While in the United States, two years ago, for her daughter's wedding, her children and sisters urged her not to return to Írán where her life would be in danger, but she disregarded their plea. 'When our beloved Guardian exhorted us to pioneer,' she told them, 'we did not heed his call; we let ourselves down. Now that the Universal House of Justice bids us maintain our posts, will we desert them and fail a second time? Not I! I feel I am needed in Írán and return there to do what lies in my power, regardless of the consequences.' When the hour for departure arrived, she was overcome with emotion. She opened her prayer book and read prayers which brought solace to her heart and the strength and courage to continue on her course to her destined fate and eternal glory.

      Though Írán was agitated and distress was rife, she stood firm as a rock, bringing the friends together in devotional meetings and restoring calm and tranquility to their disturbed hearts. She was ever ready to serve and was appointed on various committees. She was put in charge of organizing the Nineteen Day Feasts held in her district. This took up most of her evenings. She spoke to the friends of the need for steadfastness, courage and sacrifice in the path of the Beloved, conveyed to them the messages of the National Spiritual Assembly, and inspired them to be firm. Whenever news came of a martyrdom or some other affliction engulfing the Bahá'ís, she would expatiate on the glory of sacrifice, the station of the martyrs and the lustre which their deeds would shed on the pages of history.

      The steadily mounting wave of oppression instigated by the authorities with a view to casting terror into the hearts of the believers, dampening their zeal and thus weakening the institutions of the Faith, was putting a heavy strain on the faith of some of the friends. At such a time of stress, Shídrukh did not flinch or falter. With the utmost courage, she arranged meetings at her own home or at the homes of her sister or children who were all abroad. She attended to the bereaved families of the martyrs and offered them comfort and shelter. One of these was a Bahá'í woman from Yazd whom she lodged in her sister's home.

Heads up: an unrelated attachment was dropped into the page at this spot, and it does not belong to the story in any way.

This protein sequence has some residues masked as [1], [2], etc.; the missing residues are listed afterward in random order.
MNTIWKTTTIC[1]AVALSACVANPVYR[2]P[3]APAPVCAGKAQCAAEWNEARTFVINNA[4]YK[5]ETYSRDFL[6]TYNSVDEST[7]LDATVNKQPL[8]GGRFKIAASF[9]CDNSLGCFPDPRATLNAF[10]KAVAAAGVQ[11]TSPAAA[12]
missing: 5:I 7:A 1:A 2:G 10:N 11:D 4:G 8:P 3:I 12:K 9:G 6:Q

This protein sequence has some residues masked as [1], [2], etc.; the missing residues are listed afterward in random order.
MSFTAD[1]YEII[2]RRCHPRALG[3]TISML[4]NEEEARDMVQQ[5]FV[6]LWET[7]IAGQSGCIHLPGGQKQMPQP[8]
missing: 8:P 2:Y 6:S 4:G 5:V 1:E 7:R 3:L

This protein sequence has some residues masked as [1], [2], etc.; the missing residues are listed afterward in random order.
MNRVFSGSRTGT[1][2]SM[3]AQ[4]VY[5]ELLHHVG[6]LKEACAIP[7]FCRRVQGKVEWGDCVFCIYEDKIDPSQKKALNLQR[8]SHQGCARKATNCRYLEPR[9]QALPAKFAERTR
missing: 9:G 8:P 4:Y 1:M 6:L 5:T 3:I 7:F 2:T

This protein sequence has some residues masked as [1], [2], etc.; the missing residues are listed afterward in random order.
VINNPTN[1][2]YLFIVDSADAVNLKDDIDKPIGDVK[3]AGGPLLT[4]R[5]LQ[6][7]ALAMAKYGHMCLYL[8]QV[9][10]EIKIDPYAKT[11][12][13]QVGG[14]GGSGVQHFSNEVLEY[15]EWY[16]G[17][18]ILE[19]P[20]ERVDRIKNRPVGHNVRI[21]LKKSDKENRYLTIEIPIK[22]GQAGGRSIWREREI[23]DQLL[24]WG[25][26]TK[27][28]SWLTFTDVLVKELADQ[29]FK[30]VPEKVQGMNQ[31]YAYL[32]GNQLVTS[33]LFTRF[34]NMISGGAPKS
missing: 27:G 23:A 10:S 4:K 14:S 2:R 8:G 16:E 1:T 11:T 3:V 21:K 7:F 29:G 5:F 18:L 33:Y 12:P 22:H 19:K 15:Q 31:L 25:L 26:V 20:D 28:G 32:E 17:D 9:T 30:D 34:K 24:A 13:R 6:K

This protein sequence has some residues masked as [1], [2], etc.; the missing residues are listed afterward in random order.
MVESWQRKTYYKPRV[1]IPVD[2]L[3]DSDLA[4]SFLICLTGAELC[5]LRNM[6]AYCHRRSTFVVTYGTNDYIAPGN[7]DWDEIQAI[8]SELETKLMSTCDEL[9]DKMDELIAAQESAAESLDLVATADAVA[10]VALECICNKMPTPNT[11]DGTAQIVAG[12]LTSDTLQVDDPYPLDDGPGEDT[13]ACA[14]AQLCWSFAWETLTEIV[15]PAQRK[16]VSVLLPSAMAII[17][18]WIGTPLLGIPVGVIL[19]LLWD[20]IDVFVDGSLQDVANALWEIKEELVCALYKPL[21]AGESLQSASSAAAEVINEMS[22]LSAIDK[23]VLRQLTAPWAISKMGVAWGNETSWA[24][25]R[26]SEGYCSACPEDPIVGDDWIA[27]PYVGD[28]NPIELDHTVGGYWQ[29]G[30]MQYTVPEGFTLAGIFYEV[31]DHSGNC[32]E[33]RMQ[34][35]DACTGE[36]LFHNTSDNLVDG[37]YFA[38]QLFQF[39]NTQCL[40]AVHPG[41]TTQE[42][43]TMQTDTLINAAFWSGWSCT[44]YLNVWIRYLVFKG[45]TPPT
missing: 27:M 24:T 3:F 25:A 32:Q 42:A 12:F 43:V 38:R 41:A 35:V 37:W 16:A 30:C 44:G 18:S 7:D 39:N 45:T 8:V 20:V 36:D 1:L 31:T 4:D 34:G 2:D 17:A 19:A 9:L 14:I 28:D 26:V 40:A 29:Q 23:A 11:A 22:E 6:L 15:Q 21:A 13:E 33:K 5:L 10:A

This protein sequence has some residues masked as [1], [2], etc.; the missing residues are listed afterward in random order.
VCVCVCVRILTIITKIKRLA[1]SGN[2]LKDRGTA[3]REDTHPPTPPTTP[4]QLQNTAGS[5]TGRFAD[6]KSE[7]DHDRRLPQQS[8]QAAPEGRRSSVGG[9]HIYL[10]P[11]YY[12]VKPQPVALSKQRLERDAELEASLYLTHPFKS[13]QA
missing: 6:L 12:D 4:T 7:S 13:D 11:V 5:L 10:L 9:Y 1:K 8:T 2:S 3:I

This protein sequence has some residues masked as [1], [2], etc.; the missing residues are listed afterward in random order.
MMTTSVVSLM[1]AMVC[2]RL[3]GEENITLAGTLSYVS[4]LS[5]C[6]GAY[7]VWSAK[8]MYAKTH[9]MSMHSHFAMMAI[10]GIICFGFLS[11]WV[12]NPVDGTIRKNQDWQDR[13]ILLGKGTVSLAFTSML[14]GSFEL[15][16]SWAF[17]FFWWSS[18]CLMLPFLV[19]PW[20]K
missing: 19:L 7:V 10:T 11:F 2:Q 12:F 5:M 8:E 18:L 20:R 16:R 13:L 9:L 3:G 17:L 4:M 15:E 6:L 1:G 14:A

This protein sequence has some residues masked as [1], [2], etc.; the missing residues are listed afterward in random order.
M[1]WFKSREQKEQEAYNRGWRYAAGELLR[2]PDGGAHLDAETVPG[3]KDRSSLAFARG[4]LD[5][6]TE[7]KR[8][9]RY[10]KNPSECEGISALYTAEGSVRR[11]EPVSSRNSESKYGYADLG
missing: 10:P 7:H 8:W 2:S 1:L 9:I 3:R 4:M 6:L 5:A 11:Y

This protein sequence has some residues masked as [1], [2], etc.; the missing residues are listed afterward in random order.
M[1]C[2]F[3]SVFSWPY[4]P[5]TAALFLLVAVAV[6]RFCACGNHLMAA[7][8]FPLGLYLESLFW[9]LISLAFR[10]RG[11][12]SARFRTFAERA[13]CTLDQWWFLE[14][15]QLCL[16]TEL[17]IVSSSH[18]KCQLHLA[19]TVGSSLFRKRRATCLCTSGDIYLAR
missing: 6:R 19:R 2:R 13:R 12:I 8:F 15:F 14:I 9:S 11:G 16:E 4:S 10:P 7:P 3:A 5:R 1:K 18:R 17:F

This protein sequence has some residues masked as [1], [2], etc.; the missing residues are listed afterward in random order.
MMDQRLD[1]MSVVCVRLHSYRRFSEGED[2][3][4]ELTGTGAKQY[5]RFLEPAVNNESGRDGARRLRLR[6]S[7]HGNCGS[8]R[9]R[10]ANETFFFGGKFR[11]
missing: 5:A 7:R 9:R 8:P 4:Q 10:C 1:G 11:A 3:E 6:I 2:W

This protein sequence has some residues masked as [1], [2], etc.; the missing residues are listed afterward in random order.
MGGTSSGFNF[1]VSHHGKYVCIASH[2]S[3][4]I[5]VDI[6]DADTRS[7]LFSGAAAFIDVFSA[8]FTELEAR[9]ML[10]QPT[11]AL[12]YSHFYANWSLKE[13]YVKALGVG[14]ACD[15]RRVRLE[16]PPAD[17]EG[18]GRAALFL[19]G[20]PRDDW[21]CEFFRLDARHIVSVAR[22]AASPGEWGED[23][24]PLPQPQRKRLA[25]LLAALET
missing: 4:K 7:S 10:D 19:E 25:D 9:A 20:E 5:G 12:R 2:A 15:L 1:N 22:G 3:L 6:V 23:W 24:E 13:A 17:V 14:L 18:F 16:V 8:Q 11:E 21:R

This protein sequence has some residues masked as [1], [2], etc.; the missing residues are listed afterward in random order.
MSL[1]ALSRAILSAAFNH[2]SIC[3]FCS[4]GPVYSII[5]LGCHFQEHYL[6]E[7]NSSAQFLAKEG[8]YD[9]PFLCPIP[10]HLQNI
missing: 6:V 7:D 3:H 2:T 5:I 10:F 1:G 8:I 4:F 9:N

Shídrukh was always very cautious in arranging Bahá'í meetings, and if she suspected any leak threatening the safety of a proposed meeting, she promptly switched it to the house of her sister or children. In spite of all her precautions, however, there came a night — Monday, 2 November 1981 — when, at the hour of nine, there was a knock on her door. The Local Spiritual Assembly of Tihrán was in session at her home. She approached the door and asked who was knocking. The Bahá'í woman from Yazd answered, and recognizing her voice, Shídrukh was reassured and opened the door. To her dismay, she found that the Bahá'í woman was not alone; armed guards of the Islamic Revolutionary Party accompanied her. What had transpired was this: at the home of Shídrukh's sister was also a Muslim lodger, addicted to drugs, who made himself a nuisance to the neighbourhood. Shídrukh had consulted the Local Spiritual Assembly about the advisability of evicting him on the ground of his failure to pay the rent but was asked to refrain from taking any action for the moment. It appears, however, that some of the neighbours had lodged a complaint against the man and the guards had come to investigate. They asked where the owner of the house was and the Bahá'í woman from Yazd, being simple, led them to Shídrukh